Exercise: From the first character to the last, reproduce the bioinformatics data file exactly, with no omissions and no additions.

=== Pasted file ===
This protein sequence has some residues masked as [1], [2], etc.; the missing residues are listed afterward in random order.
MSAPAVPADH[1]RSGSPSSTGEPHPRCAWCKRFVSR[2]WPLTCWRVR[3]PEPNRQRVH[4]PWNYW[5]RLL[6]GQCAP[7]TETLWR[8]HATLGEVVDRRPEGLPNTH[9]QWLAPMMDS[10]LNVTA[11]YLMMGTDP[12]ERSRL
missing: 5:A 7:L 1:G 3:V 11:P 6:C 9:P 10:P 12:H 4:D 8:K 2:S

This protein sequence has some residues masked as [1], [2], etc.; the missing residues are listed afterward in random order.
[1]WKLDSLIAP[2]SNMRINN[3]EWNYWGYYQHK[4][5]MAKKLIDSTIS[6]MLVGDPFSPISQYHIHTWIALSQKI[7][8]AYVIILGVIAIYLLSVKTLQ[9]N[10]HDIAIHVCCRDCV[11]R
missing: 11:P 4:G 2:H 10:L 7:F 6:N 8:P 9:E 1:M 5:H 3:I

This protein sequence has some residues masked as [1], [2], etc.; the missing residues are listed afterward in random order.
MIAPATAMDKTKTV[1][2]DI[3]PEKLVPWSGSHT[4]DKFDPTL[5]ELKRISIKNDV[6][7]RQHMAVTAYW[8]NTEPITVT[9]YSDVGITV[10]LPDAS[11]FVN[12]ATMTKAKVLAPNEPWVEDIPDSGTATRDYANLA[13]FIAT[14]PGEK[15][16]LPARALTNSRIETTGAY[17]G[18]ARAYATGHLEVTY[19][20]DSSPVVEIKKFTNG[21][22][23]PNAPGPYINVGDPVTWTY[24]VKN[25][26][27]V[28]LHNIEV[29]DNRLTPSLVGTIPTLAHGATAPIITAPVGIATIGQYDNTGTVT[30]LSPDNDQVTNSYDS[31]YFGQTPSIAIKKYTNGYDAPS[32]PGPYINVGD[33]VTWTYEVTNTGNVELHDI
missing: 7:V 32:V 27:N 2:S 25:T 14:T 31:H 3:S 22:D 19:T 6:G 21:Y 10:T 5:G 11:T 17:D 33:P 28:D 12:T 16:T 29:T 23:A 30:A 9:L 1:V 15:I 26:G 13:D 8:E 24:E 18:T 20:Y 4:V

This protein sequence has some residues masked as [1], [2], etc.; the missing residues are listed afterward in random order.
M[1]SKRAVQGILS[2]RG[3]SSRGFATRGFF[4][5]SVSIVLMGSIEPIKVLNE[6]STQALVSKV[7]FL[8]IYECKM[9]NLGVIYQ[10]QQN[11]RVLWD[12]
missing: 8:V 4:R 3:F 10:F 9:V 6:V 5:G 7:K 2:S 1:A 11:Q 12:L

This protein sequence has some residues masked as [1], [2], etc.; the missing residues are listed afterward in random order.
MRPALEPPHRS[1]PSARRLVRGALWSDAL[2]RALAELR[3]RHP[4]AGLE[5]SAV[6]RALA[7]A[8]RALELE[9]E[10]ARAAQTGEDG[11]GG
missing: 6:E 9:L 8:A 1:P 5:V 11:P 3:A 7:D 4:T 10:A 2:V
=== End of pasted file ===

This protein sequence has some residues masked as [1], [2], etc.; the missing residues are listed afterward in random order.
MSAPAVPADH[1]RSGSPSSTGEPHPRCAWCKRFVSR[2]WPLTCWRVR[3]PEPNRQRVH[4]PWNYW[5]RLL[6]GQCAP[7]TETLWR[8]HATLGEVVDRRPEGLPNTH[9]QWLAPMMDS[10]LNVTA[11]YLMMGTDP[12]ERSRL
missing: 5:A 7:L 1:G 3:V 11:P 6:C 9:P 10:P 12:H 4:D 8:K 2:S

This protein sequence has some residues masked as [1], [2], etc.; the missing residues are listed afterward in random order.
[1]WKLDSLIAP[2]SNMRINN[3]EWNYWGYYQHK[4][5]MAKKLIDSTIS[6]MLVGDPFSPISQYHIHTWIALSQKI[7][8]AYVIILGVIAIYLLSVKTLQ[9]N[10]HDIAIHVCCRDCV[11]R
missing: 11:P 4:G 2:H 10:L 7:F 6:N 8:P 9:E 1:M 5:H 3:I

This protein sequence has some residues masked as [1], [2], etc.; the missing residues are listed afterward in random order.
MIAPATAMDKTKTV[1][2]DI[3]PEKLVPWSGSHT[4]DKFDPTL[5]ELKRISIKNDV[6][7]RQHMAVTAYW[8]NTEPITVT[9]YSDVGITV[10]LPDAS[11]FVN[12]ATMTKAKVLAPNEPWVEDIPDSGTATRDYANLA[13]FIAT[14]PGEK[15][16]LPARALTNSRIETTGAY[17]G[18]ARAYATGHLEVTY[19][20]DSSPVVEIKKFTNG[21][22][23]PNAPGPYINVGDPVTWTY[24]VKN[25][26][27]V[28]LHNIEV[29]DNRLTPSLVGTIPTLAHGATAPIITAPVGIATIGQYDNTGTVT[30]LSPDNDQVTNSYDS[31]YFGQTPSIAIKKYTNGYDAPS[32]PGPYINVGD[33]VTWTYEVTNTGNVELHDI
missing: 7:V 32:V 27:N 2:S 25:T 14:T 31:H 3:S 22:D 19:T 6:G 21:Y 10:T 5:G 11:T 17:D 33:P 28:D 12:T 16:T 29:T 23:A 30:A 9:L 1:V 15:I 26:G 13:D 8:E 24:E 18:T 20:Y 4:V

This protein sequence has some residues masked as [1], [2], etc.; the missing residues are listed afterward in random order.
M[1]SKRAVQGILS[2]RG[3]SSRGFATRGFF[4][5]SVSIVLMGSIEPIKVLNE[6]STQALVSKV[7]FL[8]IYECKM[9]NLGVIYQ[10]QQN[11]RVLWD[12]
missing: 8:V 4:R 3:F 10:F 9:V 6:V 5:G 7:K 2:S 1:A 11:Q 12:L

This protein sequence has some residues masked as [1], [2], etc.; the missing residues are listed afterward in random order.
MRPALEPPHRS[1]PSARRLVRGALWSDAL[2]RALAELR[3]RHP[4]AGLE[5]SAV[6]RALA[7]A[8]RALELE[9]E[10]ARAAQTGEDG[11]GG
missing: 6:E 9:L 8:A 1:P 5:V 11:P 3:A 7:D 4:T 10:A 2:V